“They saw us as gods, today they see us as nothing”:
The difficult situation of thousands of Cuban doctors in Brazil after Bolsonaro’s arrival in power.
March 19, 2019
Translated and edited by Walter Lippmann for CubaNews.
The program “Formerly they saw us as gods, today they see us as nothing”.
Cuban doctor Yulia Molina Hernandez does not know what other doors to knock to get out of the situation in which she finds herself.
Molina arrived in Brazil five years ago as part of the international program “Mais Medicos” (More Doctors), an initiative launched in 2013 by then Brazilian President Dilma Rousseff to facilitate basic medical care in disadvantaged and remote areas of the country.
Last November, Cuba announced its withdrawal from the program due to conditions imposed by the new president of Brazil, Jair Bolsonaro.
Cuba withdraws from the “More Doctors” program, for which it sent 8,000 doctors to Brazil. (Link to Spanish article not translated here.)
Brazil announces that it has “replaced” the thousands of Cuban doctors who left the country after the cancellation of the More Doctors program. (Link to Spanish article not translated here.)
The decision left more than 8,000 Cuban doctors facing the dilemma of returning to the island or staying in Brazil and being considered deserters by the Cuban government. Más Médicos” started in 2013 at the initiative of then-Brazilian president Dilma Rousseff.
More than 2,500 chose to stay and now denounce the precariousness in which they find themselves: they cannot practice medicine and cannot find other types of jobs.
“You get tired of being exploited.”
“It’s something I’ve been thinking about for a long time,” doctor Surizaday Fernándezr, told BBC Mundo.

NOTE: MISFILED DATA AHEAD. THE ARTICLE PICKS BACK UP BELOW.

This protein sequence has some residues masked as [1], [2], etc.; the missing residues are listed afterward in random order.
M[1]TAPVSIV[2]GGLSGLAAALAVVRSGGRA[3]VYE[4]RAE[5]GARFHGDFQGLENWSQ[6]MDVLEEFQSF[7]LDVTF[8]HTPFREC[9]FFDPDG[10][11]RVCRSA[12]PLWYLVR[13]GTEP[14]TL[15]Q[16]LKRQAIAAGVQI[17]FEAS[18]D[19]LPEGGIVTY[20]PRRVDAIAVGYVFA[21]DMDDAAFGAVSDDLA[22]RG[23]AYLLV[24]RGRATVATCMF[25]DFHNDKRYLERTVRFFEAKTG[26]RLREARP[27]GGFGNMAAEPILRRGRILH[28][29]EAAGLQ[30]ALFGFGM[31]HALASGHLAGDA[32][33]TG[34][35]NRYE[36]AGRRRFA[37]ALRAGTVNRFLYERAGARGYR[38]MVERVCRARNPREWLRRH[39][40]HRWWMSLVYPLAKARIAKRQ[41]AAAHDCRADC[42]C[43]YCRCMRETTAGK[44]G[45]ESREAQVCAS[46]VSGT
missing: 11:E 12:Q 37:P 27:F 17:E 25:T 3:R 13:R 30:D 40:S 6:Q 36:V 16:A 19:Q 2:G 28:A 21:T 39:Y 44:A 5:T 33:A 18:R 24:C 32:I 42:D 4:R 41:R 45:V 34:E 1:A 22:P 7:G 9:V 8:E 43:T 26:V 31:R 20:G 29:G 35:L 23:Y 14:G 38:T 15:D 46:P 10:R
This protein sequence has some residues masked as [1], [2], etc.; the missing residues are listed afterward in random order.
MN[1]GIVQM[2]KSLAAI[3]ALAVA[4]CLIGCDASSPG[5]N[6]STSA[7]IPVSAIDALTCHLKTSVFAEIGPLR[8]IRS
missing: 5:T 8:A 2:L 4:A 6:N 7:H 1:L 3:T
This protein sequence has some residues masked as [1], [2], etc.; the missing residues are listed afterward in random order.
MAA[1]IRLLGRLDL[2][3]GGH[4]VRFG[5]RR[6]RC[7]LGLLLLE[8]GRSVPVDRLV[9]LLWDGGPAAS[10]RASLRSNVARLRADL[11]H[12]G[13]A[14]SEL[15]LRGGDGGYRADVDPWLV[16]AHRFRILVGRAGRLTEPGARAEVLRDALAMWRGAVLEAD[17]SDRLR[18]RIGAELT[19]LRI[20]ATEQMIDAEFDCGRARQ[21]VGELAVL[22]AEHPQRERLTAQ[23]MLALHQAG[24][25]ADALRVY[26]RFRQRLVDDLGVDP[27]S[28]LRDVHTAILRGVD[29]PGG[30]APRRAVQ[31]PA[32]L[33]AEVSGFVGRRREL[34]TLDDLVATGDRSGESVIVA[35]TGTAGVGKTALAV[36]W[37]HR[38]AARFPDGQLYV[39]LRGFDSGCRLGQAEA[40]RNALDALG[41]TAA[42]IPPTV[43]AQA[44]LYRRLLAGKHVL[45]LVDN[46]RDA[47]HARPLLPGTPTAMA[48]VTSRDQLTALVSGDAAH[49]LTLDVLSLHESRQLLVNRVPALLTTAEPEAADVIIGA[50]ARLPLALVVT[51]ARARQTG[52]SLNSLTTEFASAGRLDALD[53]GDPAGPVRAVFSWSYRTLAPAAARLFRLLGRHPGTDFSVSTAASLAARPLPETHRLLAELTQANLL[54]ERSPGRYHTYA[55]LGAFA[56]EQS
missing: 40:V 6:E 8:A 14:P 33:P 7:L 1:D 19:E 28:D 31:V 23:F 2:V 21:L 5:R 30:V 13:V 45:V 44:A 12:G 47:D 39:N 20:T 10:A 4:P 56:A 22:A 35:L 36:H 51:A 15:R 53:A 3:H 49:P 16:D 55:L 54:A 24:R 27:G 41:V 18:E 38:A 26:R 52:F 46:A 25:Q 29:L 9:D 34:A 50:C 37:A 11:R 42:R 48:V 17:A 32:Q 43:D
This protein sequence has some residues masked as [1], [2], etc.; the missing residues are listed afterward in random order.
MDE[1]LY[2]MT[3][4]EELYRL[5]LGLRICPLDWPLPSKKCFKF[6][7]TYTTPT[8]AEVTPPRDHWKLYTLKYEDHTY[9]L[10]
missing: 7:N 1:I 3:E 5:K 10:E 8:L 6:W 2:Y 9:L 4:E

“You get tired of being exploited, in the end, you lose years of life, you lose time with your family, you lose a lot of things. I had made my decision.
Despite this, Fernandez, 31, was paralyzed when she learned that Cuba was withdrawing from the More Doctors program.
“I was walking and I was in shock, I didn’t know whether to go forward or backward. When Bolsonaro won, he knew that Cuba was going to pick us up, but I didn’t imagine it would be like that.
Fernandez then lived in Cunha Porã, a small municipality in the southern state of Santa Catarina, from where she moved to other municipalities to find employment.
There she began her odyssey, similar to that of many of her colleagues.
A Difficult Search
Following the announcement of Cuba’s withdrawal from the More Doctors program, Bolsonaro said Cuban doctors who wanted to stay in the country would receive asylum and could work as doctors if they re-validated their degree.
However, the reality is becoming much more complicated, as doctor Joan Rodriguez relates.
“I arrived in Brazil in June 2017 and I was working normally until the cancellation of the program. I got by for two months with the savings I had. At the end of last December, the Brazilian government created an edital, which is like a public announcement, to cover the 8,500 places that the Cuban government had taken out.
“We Cubans were able to register, but the day before we were able to apply for a place, our rights were terminated. We were told that we could go to the federal police in each state to ask for refuge.
“They gave us a paper, the request for refuge, with which we could go to the Ministry of Labor and ask for a job portfolio, which is like a permit to be able to work in Brazil,” he explains.
The job portfolio hasn’t been much use to him so far.
“When they realize that we are Cubans and that we were members of the More Doctors program, they close all our doors for work,” he laments.
“Many people, when they find out that we are doctors, tell us that they cannot offer us work because our hierarchical level is superior.
“We were doctors, yes, but today we are nothing, we are like anyone else, needing work in order to survive,” he says.